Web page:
kkleiner writes “Average life expectancy has nearly doubled in developed countries over the 20th century. But a puzzling part to the equation has emerged. While humans are in fact living longer lives on average, the oldest age that the oldest people reach seems to be stubbornly and oddly precisely cemented right at 114. What will it takes for humans to live beyond this limit?”

Source: Why People Don’t Live Past 114

Do You Really Need a Smart Phone?

December 22nd, 2011 12:48 admin View Comments

The Almighty Buck

Roblimo writes “My phone is as stupid as a phone can be, but you can drop it or get it wet and it will still work. My cellular cost per month is about $4, on average. I’ve had a cellular phone longer than most people, and I assure you that a smart phone would not improve my life one bit. You, too, might find that you are just as happy with a stupid phone as with a smart one. If nothing else, you’ll save money by dumbing down your phone.” I stuck with a dumb phone for a long time, but I admit to loving the versatility of my Android phone, for all its imperfections.

Source: Do You Really Need a Smart Phone?

The Average Human Has 60 New Genetic Mutations

June 17th, 2011 06:49 admin View Comments

Biotech

mcgrew pointed out a story about a new study that found the average person is born with 60 genetic mutations, very few of which involve weather manipulation or an amazing healing factor. This number was less than expected, leading the researchers to believe human evolution happens more slowly than previously thought. From the article: “Sixty mutations may sound like a lot, but according to the international team of geneticists behind the new research, it is actually fewer than expected. ‘We had previously estimated that parents would contribute an average of 100 to 200 mistakes to their child,’ Philip Awadalla, a geneticist at the University of Montreal who co-led the project, said in a press release. ‘Our genetic study, the first of its kind, shows that actually much fewer mistakes, or mutations, are made.’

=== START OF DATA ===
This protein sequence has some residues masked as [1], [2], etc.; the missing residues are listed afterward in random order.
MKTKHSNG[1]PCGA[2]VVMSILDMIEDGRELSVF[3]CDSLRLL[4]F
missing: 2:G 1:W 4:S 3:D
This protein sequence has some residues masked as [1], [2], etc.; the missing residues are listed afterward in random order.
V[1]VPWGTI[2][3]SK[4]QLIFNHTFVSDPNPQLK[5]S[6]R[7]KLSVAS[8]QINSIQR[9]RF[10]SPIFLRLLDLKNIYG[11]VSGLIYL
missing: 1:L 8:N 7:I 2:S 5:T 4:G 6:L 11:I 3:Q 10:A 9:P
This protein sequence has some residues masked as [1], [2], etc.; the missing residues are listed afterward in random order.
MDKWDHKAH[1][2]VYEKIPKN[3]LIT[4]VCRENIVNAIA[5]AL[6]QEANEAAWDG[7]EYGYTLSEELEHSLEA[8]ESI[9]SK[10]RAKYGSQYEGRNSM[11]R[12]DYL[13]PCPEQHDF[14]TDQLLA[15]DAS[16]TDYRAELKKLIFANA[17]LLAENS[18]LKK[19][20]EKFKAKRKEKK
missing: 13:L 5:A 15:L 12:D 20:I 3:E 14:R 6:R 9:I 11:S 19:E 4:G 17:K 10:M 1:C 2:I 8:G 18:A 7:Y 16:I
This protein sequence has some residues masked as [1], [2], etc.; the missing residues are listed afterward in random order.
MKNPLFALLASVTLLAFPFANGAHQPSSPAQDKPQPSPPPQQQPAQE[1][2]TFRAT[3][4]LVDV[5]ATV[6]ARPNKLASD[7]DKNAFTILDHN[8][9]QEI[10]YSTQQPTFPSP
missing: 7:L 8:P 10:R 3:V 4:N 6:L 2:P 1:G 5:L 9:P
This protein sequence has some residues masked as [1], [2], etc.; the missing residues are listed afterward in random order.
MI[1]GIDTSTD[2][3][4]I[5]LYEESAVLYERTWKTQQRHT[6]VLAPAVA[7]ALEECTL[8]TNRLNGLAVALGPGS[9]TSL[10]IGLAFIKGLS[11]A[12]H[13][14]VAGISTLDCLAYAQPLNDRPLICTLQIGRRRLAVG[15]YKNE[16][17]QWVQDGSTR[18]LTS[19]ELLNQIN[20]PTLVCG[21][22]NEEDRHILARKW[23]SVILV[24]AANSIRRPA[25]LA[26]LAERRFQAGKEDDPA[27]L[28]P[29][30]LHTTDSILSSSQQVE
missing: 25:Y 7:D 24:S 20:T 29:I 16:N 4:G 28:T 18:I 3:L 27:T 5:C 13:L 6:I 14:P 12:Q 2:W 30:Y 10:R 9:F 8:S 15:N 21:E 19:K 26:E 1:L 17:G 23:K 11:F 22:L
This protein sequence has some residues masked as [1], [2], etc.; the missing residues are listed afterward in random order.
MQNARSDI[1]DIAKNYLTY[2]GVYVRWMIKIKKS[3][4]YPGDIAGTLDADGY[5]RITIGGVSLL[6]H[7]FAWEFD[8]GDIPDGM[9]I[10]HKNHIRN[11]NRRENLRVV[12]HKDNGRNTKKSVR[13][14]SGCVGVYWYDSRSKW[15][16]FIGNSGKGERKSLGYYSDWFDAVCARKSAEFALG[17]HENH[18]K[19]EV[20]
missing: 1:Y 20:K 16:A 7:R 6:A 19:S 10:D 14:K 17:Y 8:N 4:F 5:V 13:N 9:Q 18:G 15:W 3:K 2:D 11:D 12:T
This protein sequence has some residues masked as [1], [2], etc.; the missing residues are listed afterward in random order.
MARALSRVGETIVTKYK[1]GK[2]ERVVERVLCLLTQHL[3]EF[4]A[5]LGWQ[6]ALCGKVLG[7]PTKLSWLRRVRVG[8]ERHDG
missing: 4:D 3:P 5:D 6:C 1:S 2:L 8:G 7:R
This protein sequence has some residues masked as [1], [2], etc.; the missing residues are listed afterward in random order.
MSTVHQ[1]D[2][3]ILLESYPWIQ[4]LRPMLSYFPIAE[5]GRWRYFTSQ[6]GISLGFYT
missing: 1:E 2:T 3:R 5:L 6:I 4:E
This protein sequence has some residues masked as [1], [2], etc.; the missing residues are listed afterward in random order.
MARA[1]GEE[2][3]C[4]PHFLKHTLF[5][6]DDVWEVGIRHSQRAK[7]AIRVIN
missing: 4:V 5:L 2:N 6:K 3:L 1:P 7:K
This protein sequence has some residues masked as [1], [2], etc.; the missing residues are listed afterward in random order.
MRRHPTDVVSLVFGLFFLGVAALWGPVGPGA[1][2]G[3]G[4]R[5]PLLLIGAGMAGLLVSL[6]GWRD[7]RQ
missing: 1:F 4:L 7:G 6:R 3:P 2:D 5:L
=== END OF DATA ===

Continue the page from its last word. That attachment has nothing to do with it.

Source: The Average Human Has 60 New Genetic Mutations

Education Incubator Imagine K12 Picks Ten Startups For Its First Class

June 16th, 2011 06:50 admin View Comments

In March we wrote about the launch of Imagine K12, a new startup incubator modeled on Y Combinator that is focused on the education space. It was founded by startup veterans Geoff Ralston, Tim Brady and Alan Louie.

The company sorted through some 200 applications, interviewed 36 startups and made offers to ten startups for the first class this summer. All accepted, took an average of $20,000 in funding for an average of 6% of their equity, and moved to Silicon Valley.

Those startups are now hard at work to launch by the first Imagine K12 demo day in September. They’re also getting lots of attention and mentoring via a weekly dinner and office hours.

The largest team is four people, say Ralston. There are a total of 24 founders among the ten startups.

Source: Education Incubator Imagine K12 Picks Ten Startups For Its First Class

Netflix Compares ISP Streaming Performance

January 28th, 2011 01:50 admin View Comments

Networking boustrophedon writes “The Netflix blog compared streaming performance among 20 top ISPs for the past three months. A Netflix HD stream can provide up to 4800 kbps, but the fastest American ISP, Charter, could sustain only 2667 kbps on average. Most Canadian ISPs beat that, with champ Rogers providing an average of 3020 kbps. Clearwire, Frontier, and CenturyTel were in the doghouse with under 1600 kbps.”

Source: Netflix Compares ISP Streaming Performance

Netflix Compares ISP Streaming Performance

January 28th, 2011 01:50 admin View Comments

Networking

boustrophedon writes “The Netflix blog compared streaming performance among 20 top ISPs for the past three months. A Netflix HD stream can provide up to 4800 kbps, but the fastest American ISP, Charter, could sustain only 2667 kbps on average. Most Canadian ISPs beat that, with champ Rogers providing an average of 3020 kbps. Clearwire, Frontier, and CenturyTel were in the doghouse with under 1600 kbps.”

Source: Netflix Compares ISP Streaming Performance